The Ugly Truth About Working In The Nonprofit Sector

Motivated by dreams of changing the world, I mindlessly jumped into working for a nonprofit orphanage in India in my early 20s. 200 orphans depended on me for their well-being. 200 innocent faces that no longer had innocent souls due to life’s harshness looked to me for love and support. Love was the easy part. How could you not love kids who adored you without question simply because you remembered their name? Unfortunately, love was also what blinded me from what was really happening on the business side of things.

There I was, wrapped up in 200 smiles and hugs while the seemingly-good staff was actually taking advantage of the children. A pastor that preached love was picking a “favorite” girl that he abused until he got tired of her and threw her back on the street. A rich American board member was visiting regularly bringing gifts and money in exchange for his pick of boys to entertain himself with. The founder and board members were smuggling illegal money through the orphanage to make a profit for themselves. And there I was, unaware that any of this was happening because I had rose-colored glasses on that made me see this “magical place” as a nonprofit utopia.

Mass governmental change in India at the time caused the state I was in to split into two, the entire currency of the nation to be changed, and over 100,000 faith-based organizations to be shut down. This chaos aired out all of the wrong that was happening in the organizational structure of my nonprofit as people panicked about hiding their illegal money and disgusting acts of child abuse as they fell under scrutiny from the government.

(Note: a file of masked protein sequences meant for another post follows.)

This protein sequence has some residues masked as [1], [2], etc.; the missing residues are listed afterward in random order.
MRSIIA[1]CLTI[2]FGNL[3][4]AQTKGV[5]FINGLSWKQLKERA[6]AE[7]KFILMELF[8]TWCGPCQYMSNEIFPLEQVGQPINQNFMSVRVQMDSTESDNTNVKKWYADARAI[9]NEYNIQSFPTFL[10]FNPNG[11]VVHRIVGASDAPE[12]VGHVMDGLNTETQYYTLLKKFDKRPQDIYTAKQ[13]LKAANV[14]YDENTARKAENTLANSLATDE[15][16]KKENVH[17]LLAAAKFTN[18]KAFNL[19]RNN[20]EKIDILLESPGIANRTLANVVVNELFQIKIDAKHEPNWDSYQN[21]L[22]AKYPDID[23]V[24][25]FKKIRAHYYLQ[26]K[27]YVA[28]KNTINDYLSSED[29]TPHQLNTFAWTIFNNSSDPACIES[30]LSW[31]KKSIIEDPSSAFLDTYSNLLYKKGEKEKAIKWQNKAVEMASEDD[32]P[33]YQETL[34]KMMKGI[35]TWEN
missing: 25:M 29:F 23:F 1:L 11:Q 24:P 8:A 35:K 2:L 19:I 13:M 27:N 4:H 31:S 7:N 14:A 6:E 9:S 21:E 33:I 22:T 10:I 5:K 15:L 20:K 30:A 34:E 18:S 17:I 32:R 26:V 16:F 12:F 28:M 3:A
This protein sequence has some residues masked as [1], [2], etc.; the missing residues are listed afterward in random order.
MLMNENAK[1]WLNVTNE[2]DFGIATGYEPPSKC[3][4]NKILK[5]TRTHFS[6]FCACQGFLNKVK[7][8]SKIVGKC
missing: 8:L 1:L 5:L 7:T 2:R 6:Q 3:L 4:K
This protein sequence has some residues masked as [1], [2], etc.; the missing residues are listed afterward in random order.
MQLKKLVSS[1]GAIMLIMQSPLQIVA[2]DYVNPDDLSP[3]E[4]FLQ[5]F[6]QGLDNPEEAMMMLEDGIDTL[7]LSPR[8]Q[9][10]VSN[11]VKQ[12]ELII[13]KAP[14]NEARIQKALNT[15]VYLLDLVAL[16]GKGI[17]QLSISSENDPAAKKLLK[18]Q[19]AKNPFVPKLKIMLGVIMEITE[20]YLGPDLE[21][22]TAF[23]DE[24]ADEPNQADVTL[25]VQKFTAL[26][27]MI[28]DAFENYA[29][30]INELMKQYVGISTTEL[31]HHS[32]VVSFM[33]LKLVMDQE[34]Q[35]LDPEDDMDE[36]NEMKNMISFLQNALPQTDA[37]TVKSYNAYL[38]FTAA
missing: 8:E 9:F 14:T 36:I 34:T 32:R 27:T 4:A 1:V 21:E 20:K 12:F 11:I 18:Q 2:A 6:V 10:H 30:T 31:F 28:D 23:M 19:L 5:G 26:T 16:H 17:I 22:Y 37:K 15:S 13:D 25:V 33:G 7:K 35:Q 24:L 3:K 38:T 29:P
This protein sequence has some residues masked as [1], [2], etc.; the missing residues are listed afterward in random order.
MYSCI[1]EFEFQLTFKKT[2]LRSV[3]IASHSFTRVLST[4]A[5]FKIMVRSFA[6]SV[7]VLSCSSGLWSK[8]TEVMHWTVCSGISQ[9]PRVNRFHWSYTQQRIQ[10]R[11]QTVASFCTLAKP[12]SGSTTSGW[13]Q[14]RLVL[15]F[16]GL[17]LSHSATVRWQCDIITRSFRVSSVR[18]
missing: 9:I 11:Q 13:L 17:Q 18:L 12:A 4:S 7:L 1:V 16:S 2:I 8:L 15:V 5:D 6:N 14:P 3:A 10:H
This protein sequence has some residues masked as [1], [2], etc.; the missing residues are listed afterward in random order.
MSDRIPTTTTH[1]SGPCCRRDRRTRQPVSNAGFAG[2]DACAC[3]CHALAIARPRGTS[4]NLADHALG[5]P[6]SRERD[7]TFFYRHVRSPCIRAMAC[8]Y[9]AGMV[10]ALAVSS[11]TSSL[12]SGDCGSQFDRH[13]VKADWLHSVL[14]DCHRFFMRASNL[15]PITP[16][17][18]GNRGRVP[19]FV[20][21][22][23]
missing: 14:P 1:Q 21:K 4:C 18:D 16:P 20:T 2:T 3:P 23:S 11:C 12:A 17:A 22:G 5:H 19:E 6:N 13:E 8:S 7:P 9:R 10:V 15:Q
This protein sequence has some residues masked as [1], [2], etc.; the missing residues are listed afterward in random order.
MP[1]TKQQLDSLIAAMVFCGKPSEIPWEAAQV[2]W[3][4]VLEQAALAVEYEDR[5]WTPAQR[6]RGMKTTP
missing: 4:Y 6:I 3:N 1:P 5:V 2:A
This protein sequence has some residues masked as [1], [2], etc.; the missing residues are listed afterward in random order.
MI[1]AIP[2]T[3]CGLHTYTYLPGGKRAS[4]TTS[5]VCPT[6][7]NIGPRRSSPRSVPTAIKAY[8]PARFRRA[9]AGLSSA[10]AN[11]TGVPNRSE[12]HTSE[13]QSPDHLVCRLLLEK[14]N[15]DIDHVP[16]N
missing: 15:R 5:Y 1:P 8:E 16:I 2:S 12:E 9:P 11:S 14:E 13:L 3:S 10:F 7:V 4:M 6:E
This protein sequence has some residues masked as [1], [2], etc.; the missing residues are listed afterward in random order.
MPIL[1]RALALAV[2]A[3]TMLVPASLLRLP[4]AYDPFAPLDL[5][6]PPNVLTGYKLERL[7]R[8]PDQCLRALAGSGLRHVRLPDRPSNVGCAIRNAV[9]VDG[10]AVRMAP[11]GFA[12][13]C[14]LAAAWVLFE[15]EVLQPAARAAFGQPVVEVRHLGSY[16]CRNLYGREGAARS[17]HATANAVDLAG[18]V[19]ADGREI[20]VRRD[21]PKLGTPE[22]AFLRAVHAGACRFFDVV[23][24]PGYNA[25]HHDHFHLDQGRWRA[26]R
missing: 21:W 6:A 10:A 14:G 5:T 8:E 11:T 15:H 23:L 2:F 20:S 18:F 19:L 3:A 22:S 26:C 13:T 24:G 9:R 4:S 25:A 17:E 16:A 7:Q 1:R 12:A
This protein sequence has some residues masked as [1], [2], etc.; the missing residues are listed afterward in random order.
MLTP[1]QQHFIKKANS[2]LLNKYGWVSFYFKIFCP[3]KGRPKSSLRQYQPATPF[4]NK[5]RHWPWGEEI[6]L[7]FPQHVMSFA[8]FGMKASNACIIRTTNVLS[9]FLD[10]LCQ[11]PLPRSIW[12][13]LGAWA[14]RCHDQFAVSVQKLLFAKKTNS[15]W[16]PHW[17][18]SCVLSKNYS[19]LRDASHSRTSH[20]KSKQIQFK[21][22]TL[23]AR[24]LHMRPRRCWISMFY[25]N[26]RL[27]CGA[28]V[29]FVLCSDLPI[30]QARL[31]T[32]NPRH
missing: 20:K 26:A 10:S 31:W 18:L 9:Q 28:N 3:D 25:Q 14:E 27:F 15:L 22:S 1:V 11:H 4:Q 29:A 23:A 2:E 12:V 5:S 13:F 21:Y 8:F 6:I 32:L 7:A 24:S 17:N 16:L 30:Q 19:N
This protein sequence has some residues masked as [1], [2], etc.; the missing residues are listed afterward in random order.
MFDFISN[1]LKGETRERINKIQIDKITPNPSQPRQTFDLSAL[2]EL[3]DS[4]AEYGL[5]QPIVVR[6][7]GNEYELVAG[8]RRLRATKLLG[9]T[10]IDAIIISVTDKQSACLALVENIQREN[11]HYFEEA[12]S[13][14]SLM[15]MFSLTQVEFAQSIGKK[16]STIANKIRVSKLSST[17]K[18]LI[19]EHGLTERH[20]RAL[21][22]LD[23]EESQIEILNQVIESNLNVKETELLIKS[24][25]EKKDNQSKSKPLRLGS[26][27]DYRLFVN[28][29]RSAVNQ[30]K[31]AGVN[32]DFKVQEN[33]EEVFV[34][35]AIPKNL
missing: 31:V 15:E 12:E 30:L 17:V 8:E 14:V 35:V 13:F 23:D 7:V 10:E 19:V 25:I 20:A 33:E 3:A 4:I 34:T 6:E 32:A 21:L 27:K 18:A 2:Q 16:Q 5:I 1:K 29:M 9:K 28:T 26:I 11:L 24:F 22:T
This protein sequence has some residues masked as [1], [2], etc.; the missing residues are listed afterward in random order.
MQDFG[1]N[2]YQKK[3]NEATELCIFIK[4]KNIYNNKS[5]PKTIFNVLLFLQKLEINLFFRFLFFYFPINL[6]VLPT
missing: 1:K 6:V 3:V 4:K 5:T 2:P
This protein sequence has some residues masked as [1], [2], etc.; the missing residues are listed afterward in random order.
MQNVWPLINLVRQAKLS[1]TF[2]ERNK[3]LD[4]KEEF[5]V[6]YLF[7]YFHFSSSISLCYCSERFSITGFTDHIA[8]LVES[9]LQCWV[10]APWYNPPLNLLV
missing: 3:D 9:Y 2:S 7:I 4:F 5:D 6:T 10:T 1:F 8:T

Unfortunately, I have found that this story of corruption and abuse is not an uncommon one in the nonprofit world. I have worked in causes from orphan care to hospice care and have found corruption in every single one. The thing is, when you work with those that are vulnerable and defenseless, there are always those people out there looking to take advantage of them because they can’t fight back.

While I am hoping that there are still people out there that work in nonprofits because they are genuinely good, my experience has taught me that it isn’t all rainbows and butterflies like I once dreamed it to be. Don’t just come to the nonprofit sector to help the vulnerable, be prepared to fight and protect them from wolves in sheep’s clothing as well.